Personal information about Theophilus Cooper

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The information below is derived from the Newbury Cemetery company Accounts ledgers.

Theophilus Cooper
21 November 1857
Consecrated Ground - Common Interment
Rev'd. James L. Randall



Obituaries and Newspaper announcements

Theophilus Cooper
Article source:    Reading Mercury
Date of source:    24 November 1855
Copyright:    © Reading Mercury




At a meeting of the Trustees of the Municipal Charities, on Monday evening last,  (there follows a number of elections),  Theophilus Cooper was also elected a scholar to the school of Mr. John Kendrick.

This obituary entry is awaiting verification.
Theophilus Cooper
Article source:    Reading Mercury
Date of source:    21 November 1857
Copyright:    © Reading Mercury





On Tuesday evening. An inquest was held in the Magistrates’-room, in this town, before Joseph Bunny, Esq., the borough coroner, on view of the body of Theophilus Cooper, aged 14, son of Mr. James Cooper, tailor, &c., who was accidently drowned in the river, on Monday evening.

The jury having taken a view of the body and returned.

Edmund Clayton, aged 13, stated that he was in Kendrick’s school, and was, on Monday afternoon, at school with the deceased.  They left about four o’clock and parted, when he went home.  About six o’clock, witness, deceased, George Heath, and several other boys, met, when they went up to West Mills to play, and passed over the bridge on the Kennet river, and those boys that were first pushed the gate about that was on the towing-path, when the deceased climbed round the railing which hung over the water, and said to witness, “I’m all right,” when he immediately fell into the water.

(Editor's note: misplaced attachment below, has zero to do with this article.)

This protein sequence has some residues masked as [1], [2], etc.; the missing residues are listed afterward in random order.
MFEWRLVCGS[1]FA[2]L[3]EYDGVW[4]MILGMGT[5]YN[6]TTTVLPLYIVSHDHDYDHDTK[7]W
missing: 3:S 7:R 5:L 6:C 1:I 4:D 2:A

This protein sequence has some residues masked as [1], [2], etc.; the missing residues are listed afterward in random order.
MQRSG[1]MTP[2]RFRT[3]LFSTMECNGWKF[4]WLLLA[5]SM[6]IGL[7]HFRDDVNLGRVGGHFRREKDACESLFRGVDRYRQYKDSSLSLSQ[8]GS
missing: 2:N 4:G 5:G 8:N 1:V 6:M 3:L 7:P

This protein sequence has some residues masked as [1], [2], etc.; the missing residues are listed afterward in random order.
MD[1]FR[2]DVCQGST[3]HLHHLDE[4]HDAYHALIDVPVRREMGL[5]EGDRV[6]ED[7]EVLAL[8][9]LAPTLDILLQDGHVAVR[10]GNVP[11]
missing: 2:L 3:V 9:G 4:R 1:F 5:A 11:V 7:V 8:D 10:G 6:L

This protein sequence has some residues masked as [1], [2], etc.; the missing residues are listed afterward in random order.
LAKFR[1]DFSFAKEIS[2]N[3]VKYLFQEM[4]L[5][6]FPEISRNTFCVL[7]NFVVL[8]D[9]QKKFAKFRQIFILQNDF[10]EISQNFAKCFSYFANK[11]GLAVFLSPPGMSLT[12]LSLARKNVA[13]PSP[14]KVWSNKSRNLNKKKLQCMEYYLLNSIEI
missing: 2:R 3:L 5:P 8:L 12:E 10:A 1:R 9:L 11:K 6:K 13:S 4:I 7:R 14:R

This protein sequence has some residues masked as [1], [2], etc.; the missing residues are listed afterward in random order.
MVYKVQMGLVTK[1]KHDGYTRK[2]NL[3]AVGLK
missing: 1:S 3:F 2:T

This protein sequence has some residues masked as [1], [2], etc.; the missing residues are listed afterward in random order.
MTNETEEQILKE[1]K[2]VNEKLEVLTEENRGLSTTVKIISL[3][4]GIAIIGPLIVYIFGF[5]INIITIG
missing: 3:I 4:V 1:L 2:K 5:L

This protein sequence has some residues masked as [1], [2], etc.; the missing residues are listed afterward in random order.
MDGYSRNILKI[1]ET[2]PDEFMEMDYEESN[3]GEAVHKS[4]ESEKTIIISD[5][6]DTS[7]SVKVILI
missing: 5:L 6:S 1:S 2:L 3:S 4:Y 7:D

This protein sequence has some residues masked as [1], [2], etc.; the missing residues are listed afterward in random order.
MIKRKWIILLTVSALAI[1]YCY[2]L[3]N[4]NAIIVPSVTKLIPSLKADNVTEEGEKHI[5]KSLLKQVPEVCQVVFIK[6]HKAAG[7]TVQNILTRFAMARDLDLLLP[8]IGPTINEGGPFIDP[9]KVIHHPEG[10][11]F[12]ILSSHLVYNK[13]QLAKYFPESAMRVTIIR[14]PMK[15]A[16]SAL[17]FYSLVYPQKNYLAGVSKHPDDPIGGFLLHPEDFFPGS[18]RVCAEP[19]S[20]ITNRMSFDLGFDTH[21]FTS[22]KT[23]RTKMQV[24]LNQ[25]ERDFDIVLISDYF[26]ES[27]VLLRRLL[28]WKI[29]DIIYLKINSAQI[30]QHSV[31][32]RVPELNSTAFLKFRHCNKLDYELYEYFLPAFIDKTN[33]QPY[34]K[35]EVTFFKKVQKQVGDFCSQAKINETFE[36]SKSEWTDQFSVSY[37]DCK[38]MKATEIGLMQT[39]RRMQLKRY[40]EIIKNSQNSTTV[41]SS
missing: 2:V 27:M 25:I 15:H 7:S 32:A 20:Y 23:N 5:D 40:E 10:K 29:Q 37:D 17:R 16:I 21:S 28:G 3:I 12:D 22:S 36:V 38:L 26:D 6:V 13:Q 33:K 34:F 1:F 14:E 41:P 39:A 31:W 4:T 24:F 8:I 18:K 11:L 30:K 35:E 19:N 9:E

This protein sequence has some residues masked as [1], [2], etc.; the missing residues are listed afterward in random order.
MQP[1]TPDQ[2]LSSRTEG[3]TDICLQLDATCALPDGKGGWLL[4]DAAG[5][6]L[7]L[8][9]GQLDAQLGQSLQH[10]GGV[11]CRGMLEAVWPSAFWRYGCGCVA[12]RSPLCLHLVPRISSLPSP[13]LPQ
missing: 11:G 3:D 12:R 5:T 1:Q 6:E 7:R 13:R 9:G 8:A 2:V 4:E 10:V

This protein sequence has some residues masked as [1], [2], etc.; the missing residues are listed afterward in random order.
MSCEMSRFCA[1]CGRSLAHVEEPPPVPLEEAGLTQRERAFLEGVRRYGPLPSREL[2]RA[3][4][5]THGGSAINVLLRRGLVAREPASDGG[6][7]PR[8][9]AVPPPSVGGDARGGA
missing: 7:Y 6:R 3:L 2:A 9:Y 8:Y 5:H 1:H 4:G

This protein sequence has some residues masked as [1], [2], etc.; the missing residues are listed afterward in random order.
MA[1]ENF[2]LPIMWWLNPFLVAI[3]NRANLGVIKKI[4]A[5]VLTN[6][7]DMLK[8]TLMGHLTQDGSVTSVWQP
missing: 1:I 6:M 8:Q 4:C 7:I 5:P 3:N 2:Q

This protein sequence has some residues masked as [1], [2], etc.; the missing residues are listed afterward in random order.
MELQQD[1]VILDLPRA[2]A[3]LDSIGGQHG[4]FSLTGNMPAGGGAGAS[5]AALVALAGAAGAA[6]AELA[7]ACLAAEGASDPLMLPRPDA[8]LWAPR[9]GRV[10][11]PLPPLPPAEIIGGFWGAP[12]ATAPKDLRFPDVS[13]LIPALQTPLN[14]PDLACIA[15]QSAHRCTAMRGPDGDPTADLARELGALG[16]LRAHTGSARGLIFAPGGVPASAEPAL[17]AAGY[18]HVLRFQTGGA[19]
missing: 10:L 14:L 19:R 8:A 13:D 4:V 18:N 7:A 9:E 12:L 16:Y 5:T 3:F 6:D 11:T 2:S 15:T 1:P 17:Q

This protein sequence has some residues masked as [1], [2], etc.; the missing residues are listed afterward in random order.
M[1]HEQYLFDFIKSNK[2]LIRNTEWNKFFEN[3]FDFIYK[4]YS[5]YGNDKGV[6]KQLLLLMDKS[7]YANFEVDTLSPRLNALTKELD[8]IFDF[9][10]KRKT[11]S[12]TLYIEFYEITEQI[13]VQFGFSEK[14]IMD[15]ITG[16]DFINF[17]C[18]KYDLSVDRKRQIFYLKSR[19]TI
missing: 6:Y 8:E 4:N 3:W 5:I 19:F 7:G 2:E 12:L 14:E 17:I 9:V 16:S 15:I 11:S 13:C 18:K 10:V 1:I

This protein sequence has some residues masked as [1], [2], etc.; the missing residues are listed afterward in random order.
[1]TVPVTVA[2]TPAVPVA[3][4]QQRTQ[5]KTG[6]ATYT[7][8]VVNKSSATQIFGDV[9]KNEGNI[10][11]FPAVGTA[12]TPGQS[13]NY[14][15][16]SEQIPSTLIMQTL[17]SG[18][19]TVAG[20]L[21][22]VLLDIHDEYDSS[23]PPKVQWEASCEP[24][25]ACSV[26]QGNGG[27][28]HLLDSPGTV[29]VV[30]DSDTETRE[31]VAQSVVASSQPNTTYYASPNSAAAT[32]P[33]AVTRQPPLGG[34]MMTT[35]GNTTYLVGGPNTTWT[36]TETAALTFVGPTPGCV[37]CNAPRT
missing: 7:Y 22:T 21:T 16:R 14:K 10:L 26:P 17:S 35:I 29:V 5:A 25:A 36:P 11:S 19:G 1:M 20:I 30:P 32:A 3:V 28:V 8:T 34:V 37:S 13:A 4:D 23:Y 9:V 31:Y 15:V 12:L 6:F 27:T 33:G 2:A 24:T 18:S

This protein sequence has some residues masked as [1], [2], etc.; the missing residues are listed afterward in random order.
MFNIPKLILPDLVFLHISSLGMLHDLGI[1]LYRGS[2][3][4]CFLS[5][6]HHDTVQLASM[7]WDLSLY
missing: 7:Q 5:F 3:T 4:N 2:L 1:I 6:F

Witness took off his belt and tried to give it to him, but the deceased said he could not take hold of it.  Witness told the other boys to run and get assistance.  Mr. Cole, a miller, came with a pole, but the deceased could not lay hold of it.  Witness went for Mr. Cooper, his father, who came.  It was twenty minutes before he was taken out of the water.

Paul Griffith, another school boy, said, they met about six o’clock on that evening, and went to West Mills.  They passed over the bridge to the gate on the north side of the river.  The gate was pushed about by several other boys who were on the other side of it.  The deceased went to get round the railing, when he said, “I am all right.”  He then fell into the water.  Witness went for Mr. Cole, miller, who brought a pole, but the deceased could not get hold of it.  He kept above the water a little time, and then was drowned.  He was in the water about half an hour before he was taken out.

Henry John Arnold, of West Mills, said, that he assisted in getting the deceased out of the water. He was dead.

The Coroner said, that was the whole of the evidence which would be brought before the jury, as to the cause of the deceased’s death; and he thought it was right to state that no charge had been brought against any of the other boys; but if any unfair means had been used by any of them, it would have been the bounden duty of the jury to have returned a verdict of manslaughter, and the parties would have been committed for trial at the next March Assizes.  With these few remarks he would leave the case in their hands, and he had no doubt their verdict would be in accordance with the evidence given.

The Jury returned a verdict of “Accidental Death.”

The whole of the boys who were with the deceased just before his untimely end, were summoned to attend the inquest, and at the close of the proceedings, the Coroner addressed them in a most solemn manner on the sudden departure of one of their school fellows, hoping that they would take timely warning, and that their future course would be guided by good conduct.

Also reported in the Berkshire Chronicle dated 21 November 1857.





This obituary entry is awaiting verification.

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